The Red 2 EQ and Compressor plugins come bundled with the purchase of any Scarlett, Claret, RedNet, or Safire audio interface and are also available for sale via the Focusrite website.
After testing these plugins must say that I was rather impressed with them. Aside from the beautiful and realistic graphical user interface, the sound that I produced while using them was truly remarkable.

Red 2 EQ: I placed the Red 2 EQ on a Kick Drum, shaved off some lows using the low pass filter, boosted some lows at around 60 Hz while taking out some of the boom using the low-mid bell filter with a medium bandwidth. The result was a more solid and punchy kick. Using this graphical representation of the hardware piece always re-enforces what great joy it is to use hardware, due to its knobs and VU meters. I will always love my VU meters, to the point where, if they are not present on the hardware, then I probably will not buy it. Of course there are exceptions to this rule, for example in the event of the audio interface: most use LED meters, but non-the-less VU meters are definitely preferred.

Red 3 Compressor: After achieving an adequate balance of the drum kit, I then placed the Red 3 Compressor on the Drum Sub-master. I set the ratio at 4:1 with a fast attack and fast release. First ensuring that all levels were correct on the way in to the compressor as to prevent clipping, I then proceeded to bring down the threshold parameter. I could start to hear the aggression kick in, as to be expected with compression, however the aggression that this compressor provided was one of the pure kind. The sound remained solid and took a bit of an effort to became grainy. After receiving a reasonable amount of compression, I then proceeded to adjust the mix knob to taste, in order to bring back the dynamics of the drum kit that were lost due to compression. The result was a solid sounding drum kit.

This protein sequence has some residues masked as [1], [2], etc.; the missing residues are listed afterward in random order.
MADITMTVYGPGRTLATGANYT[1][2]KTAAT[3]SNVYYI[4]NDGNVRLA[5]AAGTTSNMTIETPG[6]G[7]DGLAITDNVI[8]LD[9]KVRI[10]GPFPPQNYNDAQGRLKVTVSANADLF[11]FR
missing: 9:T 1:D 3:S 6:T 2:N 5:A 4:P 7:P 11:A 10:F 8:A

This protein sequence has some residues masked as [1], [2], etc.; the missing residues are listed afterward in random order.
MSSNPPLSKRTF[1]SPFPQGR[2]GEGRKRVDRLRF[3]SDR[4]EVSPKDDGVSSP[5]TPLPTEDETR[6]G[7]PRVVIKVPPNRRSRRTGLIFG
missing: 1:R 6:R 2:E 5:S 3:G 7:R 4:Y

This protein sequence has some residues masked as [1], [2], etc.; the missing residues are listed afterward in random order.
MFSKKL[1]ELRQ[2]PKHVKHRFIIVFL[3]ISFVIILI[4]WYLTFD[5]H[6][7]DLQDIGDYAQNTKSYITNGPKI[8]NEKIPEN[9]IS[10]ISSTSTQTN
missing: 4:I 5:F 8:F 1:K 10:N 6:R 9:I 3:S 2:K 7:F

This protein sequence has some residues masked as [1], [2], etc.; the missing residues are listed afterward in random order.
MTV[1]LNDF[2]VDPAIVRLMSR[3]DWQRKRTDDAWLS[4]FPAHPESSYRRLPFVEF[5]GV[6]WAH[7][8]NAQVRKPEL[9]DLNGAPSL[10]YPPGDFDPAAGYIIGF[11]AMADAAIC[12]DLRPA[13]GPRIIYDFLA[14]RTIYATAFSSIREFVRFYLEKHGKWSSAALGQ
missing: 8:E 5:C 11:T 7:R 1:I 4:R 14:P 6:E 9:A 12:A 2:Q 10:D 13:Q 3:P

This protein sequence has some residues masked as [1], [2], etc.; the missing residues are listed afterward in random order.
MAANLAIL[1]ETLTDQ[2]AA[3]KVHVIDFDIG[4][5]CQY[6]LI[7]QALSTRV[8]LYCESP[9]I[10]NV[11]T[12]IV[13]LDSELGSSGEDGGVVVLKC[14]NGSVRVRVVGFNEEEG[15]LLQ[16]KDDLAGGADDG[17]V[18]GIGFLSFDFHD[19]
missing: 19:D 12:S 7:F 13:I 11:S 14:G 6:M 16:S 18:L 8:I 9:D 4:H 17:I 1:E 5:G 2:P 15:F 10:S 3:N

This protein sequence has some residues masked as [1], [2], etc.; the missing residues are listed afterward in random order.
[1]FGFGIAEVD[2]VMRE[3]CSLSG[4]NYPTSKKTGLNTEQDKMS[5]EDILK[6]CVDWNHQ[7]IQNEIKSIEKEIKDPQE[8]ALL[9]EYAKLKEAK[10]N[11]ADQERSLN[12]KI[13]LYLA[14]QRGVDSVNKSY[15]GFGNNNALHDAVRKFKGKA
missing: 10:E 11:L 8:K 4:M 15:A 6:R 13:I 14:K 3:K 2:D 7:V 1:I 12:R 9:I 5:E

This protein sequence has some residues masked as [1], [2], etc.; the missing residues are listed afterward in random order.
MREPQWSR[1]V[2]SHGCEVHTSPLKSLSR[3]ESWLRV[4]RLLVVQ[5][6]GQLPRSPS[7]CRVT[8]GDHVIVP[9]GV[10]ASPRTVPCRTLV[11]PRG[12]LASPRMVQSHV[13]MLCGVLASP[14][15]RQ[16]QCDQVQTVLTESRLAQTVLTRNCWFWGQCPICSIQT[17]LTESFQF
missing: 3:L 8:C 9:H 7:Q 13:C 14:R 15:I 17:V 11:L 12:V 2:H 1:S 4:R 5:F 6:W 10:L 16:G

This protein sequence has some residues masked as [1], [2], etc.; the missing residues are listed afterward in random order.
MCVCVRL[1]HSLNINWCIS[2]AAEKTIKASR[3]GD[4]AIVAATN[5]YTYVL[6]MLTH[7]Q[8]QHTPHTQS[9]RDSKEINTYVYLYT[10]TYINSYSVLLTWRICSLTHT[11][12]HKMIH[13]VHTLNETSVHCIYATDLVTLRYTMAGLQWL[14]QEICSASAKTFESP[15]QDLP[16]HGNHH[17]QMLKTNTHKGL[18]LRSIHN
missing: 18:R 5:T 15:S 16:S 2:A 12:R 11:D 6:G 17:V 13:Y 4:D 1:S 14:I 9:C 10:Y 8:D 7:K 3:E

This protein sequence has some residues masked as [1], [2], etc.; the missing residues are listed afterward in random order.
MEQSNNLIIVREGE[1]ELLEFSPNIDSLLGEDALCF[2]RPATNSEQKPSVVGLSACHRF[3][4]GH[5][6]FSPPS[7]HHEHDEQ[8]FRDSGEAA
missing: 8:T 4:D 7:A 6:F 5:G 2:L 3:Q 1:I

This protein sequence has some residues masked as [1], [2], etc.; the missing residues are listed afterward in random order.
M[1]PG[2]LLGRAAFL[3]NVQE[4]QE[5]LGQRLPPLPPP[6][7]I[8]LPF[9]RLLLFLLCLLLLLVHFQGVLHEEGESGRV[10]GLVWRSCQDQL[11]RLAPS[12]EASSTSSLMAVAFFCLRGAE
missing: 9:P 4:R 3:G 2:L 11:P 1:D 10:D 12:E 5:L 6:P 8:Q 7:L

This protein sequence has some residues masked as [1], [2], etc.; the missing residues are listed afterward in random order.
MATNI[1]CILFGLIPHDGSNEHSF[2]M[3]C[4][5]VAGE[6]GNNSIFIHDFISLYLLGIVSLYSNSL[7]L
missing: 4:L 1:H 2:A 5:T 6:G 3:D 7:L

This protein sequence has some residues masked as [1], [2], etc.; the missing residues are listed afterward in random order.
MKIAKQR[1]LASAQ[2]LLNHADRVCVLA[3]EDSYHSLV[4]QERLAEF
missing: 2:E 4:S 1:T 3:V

Placing the compressor on the bass and guitar parts yielded similar results. Using the EQ, I was able to bring out some mid-range on the guitar parts, further adding to their character. Placing the compressor on synth parts led to a slightly more aggressive sound and one that remained full. I was careful not to overdo it as to prevent the pumping effect from occurring. Due to the extensible attack (0.300ms to 90ms) release times (0.1second to 4 seconds), setting this compressor to taste was no problem. In the topic of pumping: I would have loved to see a key input option provided.

I progressed towards the lead vocal for my single entitled “Hurt” of which I originally had the stock Logic EQ and Compressor on. Up first was the EQ, The vocals were recorded using a condenser microphone, recorded through the preamplifier of the Scarlett audio interface. Both the microphone and the audio interface have a relatively flat frequency response and near zero THD (Total Harmonic Distortion). Using the high shelf filter at around 12 kHz (the 1073 frequency) I turned the high end up only about 2 dB in order to increase presence within context of the mix. It did indeed provide a sound unique to this equalizer. A somewhat airy effect, however subdued it may be. After removing some lows, I progressed with a 1 to 2 dB boost at around 1.2 kHz in order to gain legibility in the mix.